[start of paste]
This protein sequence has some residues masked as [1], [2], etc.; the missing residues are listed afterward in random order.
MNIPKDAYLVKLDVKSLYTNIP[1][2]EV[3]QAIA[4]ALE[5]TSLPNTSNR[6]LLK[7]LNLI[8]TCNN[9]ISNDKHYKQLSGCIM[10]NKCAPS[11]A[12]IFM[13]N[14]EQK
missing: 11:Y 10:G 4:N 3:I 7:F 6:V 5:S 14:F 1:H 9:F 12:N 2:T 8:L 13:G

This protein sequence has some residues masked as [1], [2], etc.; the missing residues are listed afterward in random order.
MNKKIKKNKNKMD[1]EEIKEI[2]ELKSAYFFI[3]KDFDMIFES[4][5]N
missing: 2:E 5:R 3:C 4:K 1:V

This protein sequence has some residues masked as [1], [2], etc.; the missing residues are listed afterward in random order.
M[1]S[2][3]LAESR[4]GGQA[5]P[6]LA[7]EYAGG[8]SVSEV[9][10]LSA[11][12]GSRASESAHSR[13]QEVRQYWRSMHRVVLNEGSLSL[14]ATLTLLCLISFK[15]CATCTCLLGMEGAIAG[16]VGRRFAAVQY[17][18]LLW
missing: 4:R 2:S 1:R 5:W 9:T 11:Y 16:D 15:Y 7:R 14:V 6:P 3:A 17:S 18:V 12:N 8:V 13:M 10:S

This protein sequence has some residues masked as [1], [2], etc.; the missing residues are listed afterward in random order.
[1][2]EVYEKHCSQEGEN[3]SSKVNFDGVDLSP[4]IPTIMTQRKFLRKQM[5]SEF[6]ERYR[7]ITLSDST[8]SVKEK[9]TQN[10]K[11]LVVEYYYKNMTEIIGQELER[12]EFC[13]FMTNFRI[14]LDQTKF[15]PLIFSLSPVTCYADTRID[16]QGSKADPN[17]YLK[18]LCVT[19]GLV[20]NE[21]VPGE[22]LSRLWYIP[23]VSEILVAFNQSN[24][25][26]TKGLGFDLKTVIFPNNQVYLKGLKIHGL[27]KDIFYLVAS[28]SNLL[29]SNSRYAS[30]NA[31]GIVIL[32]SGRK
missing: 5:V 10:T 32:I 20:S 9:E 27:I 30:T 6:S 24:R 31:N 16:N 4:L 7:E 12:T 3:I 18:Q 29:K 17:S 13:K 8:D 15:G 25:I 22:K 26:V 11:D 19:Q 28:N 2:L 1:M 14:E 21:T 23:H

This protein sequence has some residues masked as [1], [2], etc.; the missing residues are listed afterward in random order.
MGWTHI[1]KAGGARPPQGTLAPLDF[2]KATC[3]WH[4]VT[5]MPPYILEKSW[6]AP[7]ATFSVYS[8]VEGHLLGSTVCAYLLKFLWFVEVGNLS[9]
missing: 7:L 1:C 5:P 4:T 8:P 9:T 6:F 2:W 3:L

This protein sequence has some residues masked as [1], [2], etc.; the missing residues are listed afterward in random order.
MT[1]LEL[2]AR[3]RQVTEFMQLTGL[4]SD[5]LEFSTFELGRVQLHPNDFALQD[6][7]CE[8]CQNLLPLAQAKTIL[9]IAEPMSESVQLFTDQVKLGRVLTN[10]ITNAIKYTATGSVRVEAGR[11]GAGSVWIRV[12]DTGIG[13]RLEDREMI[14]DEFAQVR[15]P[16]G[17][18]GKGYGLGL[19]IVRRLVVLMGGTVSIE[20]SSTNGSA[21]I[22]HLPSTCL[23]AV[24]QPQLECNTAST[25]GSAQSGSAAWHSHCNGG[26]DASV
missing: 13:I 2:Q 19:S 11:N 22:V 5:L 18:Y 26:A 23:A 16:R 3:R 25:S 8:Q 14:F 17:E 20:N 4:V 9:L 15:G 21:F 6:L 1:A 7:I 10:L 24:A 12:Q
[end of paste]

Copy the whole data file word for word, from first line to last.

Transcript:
This protein sequence has some residues masked as [1], [2], etc.; the missing residues are listed afterward in random order.
MNIPKDAYLVKLDVKSLYTNIP[1][2]EV[3]QAIA[4]ALE[5]TSLPNTSNR[6]LLK[7]LNLI[8]TCNN[9]ISNDKHYKQLSGCIM[10]NKCAPS[11]A[12]IFM[13]N[14]EQK
missing: 11:Y 10:G 4:N 3:I 7:F 6:V 5:S 14:F 1:H 9:F 12:N 2:T 8:L 13:G

This protein sequence has some residues masked as [1], [2], etc.; the missing residues are listed afterward in random order.
MNKKIKKNKNKMD[1]EEIKEI[2]ELKSAYFFI[3]KDFDMIFES[4][5]N
missing: 2:E 5:R 3:C 4:K 1:V

This protein sequence has some residues masked as [1], [2], etc.; the missing residues are listed afterward in random order.
M[1]S[2][3]LAESR[4]GGQA[5]P[6]LA[7]EYAGG[8]SVSEV[9][10]LSA[11][12]GSRASESAHSR[13]QEVRQYWRSMHRVVLNEGSLSL[14]ATLTLLCLISFK[15]CATCTCLLGMEGAIAG[16]VGRRFAAVQY[17][18]LLW
missing: 4:R 2:S 1:R 5:W 9:T 11:Y 16:D 15:Y 7:R 14:V 6:P 3:A 17:S 18:V 12:N 8:V 13:M 10:S

This protein sequence has some residues masked as [1], [2], etc.; the missing residues are listed afterward in random order.
[1][2]EVYEKHCSQEGEN[3]SSKVNFDGVDLSP[4]IPTIMTQRKFLRKQM[5]SEF[6]ERYR[7]ITLSDST[8]SVKEK[9]TQN[10]K[11]LVVEYYYKNMTEIIGQELER[12]EFC[13]FMTNFRI[14]LDQTKF[15]PLIFSLSPVTCYADTRID[16]QGSKADPN[17]YLK[18]LCVT[19]GLV[20]NE[21]VPGE[22]LSRLWYIP[23]VSEILVAFNQSN[24][25][26]TKGLGFDLKTVIFPNNQVYLKGLKIHGL[27]KDIFYLVAS[28]SNLL[29]SNSRYAS[30]NA[31]GIVIL[32]SGRK
missing: 5:V 10:T 32:I 20:S 9:E 27:I 30:T 6:S 24:R 31:N 16:N 4:L 7:E 12:T 3:I 18:Q 29:K 17:S 13:K 8:D 15:G 25:I 22:K 26:V 11:D 19:Q 28:N 2:L 1:M 14:E 21:T 23:H

This protein sequence has some residues masked as [1], [2], etc.; the missing residues are listed afterward in random order.
MGWTHI[1]KAGGARPPQGTLAPLDF[2]KATC[3]WH[4]VT[5]MPPYILEKSW[6]AP[7]ATFSVYS[8]VEGHLLGSTVCAYLLKFLWFVEVGNLS[9]
missing: 7:L 1:C 5:P 4:T 8:P 9:T 6:F 2:W 3:L

This protein sequence has some residues masked as [1], [2], etc.; the missing residues are listed afterward in random order.
MT[1]LEL[2]AR[3]RQVTEFMQLTGL[4]SD[5]LEFSTFELGRVQLHPNDFALQD[6][7]CE[8]CQNLLPLAQAKTIL[9]IAEPMSESVQLFTDQVKLGRVLTN[10]ITNAIKYTATGSVRVEAGR[11]GAGSVWIRV[12]DTGIG[13]RLEDREMI[14]DEFAQVR[15]P[16]G[17][18]GKGYGLGL[19]IVRRLVVLMGGTVSIE[20]SSTNGSA[21]I[22]HLPSTCL[23]AV[24]QPQLECNTAST[25]GSAQSGSAAWHSHCNGG[26]DASV
missing: 13:I 2:Q 19:S 11:N 22:V 5:L 18:Y 26:A 23:A 16:R 3:R 25:S 8:Q 14:F 17:E 20:N 4:V 9:L 15:G 21:F 6:L 1:A 7:I 10:L 24:A 12:Q